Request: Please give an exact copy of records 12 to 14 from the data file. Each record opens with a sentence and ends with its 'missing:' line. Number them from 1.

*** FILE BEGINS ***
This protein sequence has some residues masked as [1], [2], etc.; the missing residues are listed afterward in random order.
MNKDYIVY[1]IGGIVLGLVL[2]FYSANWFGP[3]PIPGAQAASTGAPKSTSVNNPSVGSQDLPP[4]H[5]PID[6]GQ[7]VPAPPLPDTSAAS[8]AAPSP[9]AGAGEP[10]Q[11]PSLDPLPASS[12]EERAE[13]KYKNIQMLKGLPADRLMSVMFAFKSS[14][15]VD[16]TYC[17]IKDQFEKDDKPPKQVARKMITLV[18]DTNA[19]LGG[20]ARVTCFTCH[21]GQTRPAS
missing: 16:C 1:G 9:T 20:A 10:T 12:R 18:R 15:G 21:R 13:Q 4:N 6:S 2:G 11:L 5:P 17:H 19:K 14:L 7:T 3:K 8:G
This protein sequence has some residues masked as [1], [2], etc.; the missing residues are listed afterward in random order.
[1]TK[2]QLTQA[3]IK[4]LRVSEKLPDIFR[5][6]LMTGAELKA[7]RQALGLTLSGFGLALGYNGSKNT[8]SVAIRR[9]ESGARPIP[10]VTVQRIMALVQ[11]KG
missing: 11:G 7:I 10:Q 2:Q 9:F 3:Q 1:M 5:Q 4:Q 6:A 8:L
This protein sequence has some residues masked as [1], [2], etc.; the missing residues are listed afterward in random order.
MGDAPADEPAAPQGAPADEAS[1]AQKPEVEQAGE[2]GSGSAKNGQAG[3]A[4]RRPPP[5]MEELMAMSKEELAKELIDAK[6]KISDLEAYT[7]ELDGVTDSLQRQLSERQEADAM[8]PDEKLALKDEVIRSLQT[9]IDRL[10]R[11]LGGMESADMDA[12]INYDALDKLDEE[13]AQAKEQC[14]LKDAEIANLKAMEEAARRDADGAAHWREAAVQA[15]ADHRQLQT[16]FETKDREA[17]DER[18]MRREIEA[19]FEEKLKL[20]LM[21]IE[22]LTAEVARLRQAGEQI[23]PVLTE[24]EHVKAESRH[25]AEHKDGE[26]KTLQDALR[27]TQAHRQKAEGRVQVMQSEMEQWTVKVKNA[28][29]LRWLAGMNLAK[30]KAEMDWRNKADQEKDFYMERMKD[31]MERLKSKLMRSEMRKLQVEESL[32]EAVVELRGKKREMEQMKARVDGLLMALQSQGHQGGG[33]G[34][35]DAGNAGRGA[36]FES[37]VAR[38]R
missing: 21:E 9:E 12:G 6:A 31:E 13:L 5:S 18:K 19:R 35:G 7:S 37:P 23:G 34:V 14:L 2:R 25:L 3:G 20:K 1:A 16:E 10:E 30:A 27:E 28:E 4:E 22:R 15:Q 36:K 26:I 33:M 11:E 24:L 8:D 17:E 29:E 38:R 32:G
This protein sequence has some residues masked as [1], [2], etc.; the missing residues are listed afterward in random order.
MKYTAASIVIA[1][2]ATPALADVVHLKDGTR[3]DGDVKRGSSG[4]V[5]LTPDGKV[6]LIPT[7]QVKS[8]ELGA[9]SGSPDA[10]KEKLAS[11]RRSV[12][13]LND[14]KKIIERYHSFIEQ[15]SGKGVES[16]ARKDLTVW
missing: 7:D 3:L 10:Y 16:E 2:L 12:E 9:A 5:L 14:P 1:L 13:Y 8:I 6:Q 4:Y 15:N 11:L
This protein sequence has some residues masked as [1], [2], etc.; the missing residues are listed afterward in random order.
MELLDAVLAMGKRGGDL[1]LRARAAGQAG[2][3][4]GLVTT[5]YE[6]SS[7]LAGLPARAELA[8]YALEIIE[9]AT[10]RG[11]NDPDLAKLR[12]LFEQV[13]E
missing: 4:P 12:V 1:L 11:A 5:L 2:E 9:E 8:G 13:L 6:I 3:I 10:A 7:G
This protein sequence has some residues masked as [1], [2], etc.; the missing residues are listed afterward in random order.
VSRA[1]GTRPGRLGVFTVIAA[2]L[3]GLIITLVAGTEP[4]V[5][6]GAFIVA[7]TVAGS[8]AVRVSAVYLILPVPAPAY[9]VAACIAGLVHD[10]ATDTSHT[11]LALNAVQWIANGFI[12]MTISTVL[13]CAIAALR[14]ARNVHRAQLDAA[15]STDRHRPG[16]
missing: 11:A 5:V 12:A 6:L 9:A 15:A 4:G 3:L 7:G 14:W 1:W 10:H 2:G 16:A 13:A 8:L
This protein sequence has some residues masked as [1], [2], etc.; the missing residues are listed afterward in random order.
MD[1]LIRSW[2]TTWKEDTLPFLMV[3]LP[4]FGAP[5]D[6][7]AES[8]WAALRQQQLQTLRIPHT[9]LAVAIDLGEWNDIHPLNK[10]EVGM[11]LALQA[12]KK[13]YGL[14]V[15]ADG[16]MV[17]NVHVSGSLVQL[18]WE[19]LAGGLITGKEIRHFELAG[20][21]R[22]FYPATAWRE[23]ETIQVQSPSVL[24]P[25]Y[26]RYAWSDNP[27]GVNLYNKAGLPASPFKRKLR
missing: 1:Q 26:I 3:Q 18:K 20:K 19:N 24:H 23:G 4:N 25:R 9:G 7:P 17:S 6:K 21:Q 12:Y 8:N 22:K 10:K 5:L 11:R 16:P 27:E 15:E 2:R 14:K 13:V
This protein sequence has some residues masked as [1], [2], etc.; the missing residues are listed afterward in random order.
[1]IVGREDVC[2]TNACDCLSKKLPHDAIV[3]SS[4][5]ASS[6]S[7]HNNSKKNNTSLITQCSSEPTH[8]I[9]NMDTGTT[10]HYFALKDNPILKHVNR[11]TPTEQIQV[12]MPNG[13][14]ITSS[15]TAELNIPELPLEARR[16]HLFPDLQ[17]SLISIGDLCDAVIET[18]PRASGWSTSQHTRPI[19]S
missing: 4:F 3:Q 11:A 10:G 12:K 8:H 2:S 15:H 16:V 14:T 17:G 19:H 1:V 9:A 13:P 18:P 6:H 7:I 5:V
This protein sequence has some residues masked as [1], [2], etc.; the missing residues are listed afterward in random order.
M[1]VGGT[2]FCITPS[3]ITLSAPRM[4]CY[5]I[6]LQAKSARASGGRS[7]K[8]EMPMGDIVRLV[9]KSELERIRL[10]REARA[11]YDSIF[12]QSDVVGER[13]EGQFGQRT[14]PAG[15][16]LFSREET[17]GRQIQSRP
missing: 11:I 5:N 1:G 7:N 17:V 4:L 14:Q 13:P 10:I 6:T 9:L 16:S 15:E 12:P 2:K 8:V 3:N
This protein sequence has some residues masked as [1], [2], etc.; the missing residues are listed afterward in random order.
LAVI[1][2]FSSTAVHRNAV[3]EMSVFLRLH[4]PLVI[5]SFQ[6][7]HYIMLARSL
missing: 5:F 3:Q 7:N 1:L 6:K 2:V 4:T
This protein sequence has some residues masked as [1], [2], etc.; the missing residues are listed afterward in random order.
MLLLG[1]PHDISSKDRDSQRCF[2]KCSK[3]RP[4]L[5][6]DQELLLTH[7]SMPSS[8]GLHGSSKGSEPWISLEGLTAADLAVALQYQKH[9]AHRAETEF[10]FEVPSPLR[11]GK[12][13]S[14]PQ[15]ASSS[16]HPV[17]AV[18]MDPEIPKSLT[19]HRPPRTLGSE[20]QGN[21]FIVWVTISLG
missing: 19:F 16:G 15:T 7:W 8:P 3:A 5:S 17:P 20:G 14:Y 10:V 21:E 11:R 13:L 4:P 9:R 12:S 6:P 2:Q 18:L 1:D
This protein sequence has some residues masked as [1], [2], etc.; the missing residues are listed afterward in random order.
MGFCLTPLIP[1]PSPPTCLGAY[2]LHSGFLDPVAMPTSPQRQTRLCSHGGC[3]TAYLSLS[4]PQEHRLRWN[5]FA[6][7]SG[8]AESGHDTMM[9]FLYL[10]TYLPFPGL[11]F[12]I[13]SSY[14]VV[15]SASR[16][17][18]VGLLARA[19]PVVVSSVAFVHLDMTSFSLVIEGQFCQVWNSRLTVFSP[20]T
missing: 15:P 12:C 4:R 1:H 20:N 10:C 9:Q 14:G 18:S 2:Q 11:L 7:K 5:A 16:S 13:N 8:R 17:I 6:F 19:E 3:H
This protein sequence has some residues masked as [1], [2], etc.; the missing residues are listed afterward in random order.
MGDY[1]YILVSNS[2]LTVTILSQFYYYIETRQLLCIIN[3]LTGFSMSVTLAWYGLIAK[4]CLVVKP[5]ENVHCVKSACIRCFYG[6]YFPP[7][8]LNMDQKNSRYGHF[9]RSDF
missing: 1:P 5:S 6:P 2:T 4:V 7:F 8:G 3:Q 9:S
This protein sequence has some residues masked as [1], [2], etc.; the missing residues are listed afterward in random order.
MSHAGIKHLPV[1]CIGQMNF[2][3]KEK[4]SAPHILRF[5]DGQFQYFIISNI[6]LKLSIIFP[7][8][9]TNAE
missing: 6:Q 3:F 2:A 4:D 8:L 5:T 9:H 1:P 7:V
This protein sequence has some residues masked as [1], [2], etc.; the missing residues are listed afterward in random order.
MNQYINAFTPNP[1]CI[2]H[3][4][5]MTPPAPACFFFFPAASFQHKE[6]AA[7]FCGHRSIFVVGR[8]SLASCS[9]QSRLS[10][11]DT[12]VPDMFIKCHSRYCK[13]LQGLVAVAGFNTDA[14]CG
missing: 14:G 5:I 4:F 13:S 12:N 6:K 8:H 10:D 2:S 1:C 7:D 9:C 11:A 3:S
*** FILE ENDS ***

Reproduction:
This protein sequence has some residues masked as [1], [2], etc.; the missing residues are listed afterward in random order.
MGFCLTPLIP[1]PSPPTCLGAY[2]LHSGFLDPVAMPTSPQRQTRLCSHGGC[3]TAYLSLS[4]PQEHRLRWN[5]FA[6][7]SG[8]AESGHDTMM[9]FLYL[10]TYLPFPGL[11]F[12]I[13]SSY[14]VV[15]SASR[16][17][18]VGLLARA[19]PVVVSSVAFVHLDMTSFSLVIEGQFCQVWNSRLTVFSP[20]T
missing: 15:P 12:C 4:R 1:H 20:N 10:C 9:Q 14:G 18:S 2:Q 11:L 7:K 5:A 16:S 13:N 8:R 17:I 6:F 19:E 3:H
This protein sequence has some residues masked as [1], [2], etc.; the missing residues are listed afterward in random order.
MGDY[1]YILVSNS[2]LTVTILSQFYYYIETRQLLCIIN[3]LTGFSMSVTLAWYGLIAK[4]CLVVKP[5]ENVHCVKSACIRCFYG[6]YFPP[7][8]LNMDQKNSRYGHF[9]RSDF
missing: 1:P 5:S 6:P 2:T 4:V 7:F 8:G 3:Q 9:S
This protein sequence has some residues masked as [1], [2], etc.; the missing residues are listed afterward in random order.
MSHAGIKHLPV[1]CIGQMNF[2][3]KEK[4]SAPHILRF[5]DGQFQYFIISNI[6]LKLSIIFP[7][8][9]TNAE
missing: 6:Q 3:F 2:A 4:D 8:L 5:T 9:H 1:P 7:V